Louise Glück / Faithful and Virtuous Night / Acquainted With the Dark
Acquainted With the Dark
September 26, 2014
“Toward his critics,” Louise Glück wrote in one of her best essays, “the artist harbors a defensive ace: knowledge that the future will erase the present.”
That may sound peculiar coming from Glück. It’s tough to imagine that a poet as distinctive and restless as she is would trust much in her champions, much less her critics. What’s more, she might seem an unlikely celebrant of the future. Few living poets have dwelt as successfully on the past. Often employing the idioms of depth psychology — the analytic koans, the mythic analogies — she tends to approach her narratives of familial and erotic love from this side of their endings, and with more than a touch of fatalism.
But one reason Glück has proved so central to American poetry, for five decades now, lies in her remarkable talent for recapturing wonder. For all her disabused austerity, she remains a great poet of renewal. This is not a matter of optimism, or “recovery” in the conventional sense. Rather, for Glück and the speakers in her poems, mere survival appears a nearly incredible wonder.
Take the ending to the title poem of “The Wild Iris,” perhaps her best-known collection, for which she won the Pulitzer Prize for poetry in 1993:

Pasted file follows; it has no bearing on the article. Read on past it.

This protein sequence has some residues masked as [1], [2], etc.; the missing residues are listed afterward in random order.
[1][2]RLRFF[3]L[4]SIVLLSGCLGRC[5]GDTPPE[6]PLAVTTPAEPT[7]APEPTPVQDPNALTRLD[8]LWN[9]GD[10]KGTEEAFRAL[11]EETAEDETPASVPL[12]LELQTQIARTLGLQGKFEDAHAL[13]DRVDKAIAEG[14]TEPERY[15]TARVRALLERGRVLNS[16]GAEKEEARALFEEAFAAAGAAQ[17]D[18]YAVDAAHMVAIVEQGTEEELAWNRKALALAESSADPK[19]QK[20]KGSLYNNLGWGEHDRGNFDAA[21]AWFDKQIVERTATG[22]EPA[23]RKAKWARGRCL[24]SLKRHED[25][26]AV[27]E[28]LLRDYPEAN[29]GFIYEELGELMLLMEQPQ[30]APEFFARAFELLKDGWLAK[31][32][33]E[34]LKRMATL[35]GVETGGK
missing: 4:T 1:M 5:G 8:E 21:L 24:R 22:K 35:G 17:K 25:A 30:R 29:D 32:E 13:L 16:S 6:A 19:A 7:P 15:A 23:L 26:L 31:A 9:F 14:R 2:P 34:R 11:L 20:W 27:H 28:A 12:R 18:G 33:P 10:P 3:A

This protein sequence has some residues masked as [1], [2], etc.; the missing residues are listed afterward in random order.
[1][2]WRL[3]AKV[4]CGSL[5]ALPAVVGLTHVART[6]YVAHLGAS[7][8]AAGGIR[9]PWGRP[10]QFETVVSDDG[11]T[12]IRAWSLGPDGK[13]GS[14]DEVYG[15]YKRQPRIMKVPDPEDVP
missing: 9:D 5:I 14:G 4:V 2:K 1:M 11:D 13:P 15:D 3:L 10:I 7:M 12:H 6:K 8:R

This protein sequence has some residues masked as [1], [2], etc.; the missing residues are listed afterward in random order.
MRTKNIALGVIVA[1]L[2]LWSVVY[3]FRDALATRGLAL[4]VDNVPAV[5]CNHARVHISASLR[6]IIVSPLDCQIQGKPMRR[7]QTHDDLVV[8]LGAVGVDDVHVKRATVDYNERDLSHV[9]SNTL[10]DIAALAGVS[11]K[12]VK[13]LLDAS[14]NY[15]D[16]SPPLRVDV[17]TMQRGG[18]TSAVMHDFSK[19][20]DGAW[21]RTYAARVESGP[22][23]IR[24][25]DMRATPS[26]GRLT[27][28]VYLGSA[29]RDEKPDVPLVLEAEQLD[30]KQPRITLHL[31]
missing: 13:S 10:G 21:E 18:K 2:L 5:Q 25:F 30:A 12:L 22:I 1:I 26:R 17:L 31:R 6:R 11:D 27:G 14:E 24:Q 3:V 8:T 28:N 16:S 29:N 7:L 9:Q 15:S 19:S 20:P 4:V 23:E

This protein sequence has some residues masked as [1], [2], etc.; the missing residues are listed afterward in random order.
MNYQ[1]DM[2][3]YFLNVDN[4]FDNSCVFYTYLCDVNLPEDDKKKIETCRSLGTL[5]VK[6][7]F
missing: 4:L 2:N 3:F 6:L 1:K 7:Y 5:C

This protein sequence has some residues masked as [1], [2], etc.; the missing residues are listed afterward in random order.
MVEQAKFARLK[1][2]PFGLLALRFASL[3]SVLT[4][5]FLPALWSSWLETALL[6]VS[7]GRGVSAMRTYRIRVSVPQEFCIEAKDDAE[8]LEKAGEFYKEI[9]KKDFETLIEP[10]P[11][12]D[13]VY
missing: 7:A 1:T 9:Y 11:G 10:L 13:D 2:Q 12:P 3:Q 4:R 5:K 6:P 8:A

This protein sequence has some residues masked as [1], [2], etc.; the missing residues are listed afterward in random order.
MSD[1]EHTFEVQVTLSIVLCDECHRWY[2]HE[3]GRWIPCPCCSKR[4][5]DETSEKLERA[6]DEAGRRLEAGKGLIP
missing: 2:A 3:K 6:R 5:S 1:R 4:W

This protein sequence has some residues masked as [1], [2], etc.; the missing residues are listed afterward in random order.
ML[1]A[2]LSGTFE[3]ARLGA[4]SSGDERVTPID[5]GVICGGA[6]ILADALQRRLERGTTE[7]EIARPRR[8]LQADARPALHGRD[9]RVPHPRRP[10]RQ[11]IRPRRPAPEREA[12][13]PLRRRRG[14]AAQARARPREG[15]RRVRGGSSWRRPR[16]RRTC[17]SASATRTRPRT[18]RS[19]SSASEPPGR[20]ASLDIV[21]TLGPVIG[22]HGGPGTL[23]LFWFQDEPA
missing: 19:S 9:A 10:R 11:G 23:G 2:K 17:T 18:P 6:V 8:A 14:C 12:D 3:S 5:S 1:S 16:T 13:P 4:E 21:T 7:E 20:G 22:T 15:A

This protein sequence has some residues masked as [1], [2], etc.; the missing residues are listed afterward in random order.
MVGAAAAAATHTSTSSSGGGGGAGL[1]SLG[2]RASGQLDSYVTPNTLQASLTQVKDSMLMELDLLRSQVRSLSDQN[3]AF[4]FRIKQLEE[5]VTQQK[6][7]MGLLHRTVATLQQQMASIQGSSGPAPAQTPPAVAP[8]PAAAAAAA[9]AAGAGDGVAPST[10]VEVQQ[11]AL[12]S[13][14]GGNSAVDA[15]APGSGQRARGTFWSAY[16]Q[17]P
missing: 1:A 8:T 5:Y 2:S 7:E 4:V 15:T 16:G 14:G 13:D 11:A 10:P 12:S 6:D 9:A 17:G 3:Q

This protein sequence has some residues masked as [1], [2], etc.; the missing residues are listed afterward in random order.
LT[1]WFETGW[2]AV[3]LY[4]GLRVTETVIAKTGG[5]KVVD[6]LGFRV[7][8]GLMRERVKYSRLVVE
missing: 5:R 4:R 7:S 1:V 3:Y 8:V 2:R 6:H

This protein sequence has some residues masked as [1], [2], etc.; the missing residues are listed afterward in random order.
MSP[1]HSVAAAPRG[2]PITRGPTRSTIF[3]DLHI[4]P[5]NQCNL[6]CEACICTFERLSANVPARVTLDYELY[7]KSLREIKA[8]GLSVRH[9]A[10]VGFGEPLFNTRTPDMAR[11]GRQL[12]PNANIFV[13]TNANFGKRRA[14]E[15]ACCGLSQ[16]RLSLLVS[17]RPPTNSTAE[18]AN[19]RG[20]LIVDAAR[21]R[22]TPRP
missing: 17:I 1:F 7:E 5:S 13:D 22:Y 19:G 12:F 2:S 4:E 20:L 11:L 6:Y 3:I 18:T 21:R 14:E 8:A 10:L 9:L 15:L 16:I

I tell you I could speak again: whatever
returns from oblivion returns
to find a voice:
from the center of my life camea great fountain, deep blue
shadows on azure seawater.
Even as time has pressed more insistently upon the poet, she’s maintained this power of regeneration. Here’s the ending of the title poem of “Vita Nova,” from 1999:
Surely spring has been returned to me, this time
not as a lover but a messenger of death, yet
it is still spring, it is still meant tenderly.
But what happens when the messenger of death has delivered his message? How can time be given meaning when it seems mere duration, mere waiting for the end? How does a great poet of renewal respond when the future appears to be erasure itself?
What makes Glück’s latest collection, “Faithful and Virtuous Night,” so powerful is the inventiveness with which the poet responds not only to her own mortality, but to the entirely new vantage on the world that her predicament affords. This book follows the widely acclaimed publication in 2012 of Glück’s “Poems 1962-2012.” Yet no one could accuse this poet of relaxing into the role of the senior laureate reproducing a signature style. Reading these poems, one feels that all the resources Glück has developed up until now have been brought to bear, and yet, even more impressively, that she has demanded of herself new and surprising methods.
The very atmosphere of “Faithful and Virtuous Night” offers a departure. Much of the book takes place in an imaginary British countryside. The tone is a wintry clarity, with several of the poems rendered in spare prose paragraphs. The main speaker, at times a thin mask for the poet and at times a more highly developed fictional character, turns out to be an aging painter, who is also — we learn at the conclusion of the long title poem — a man.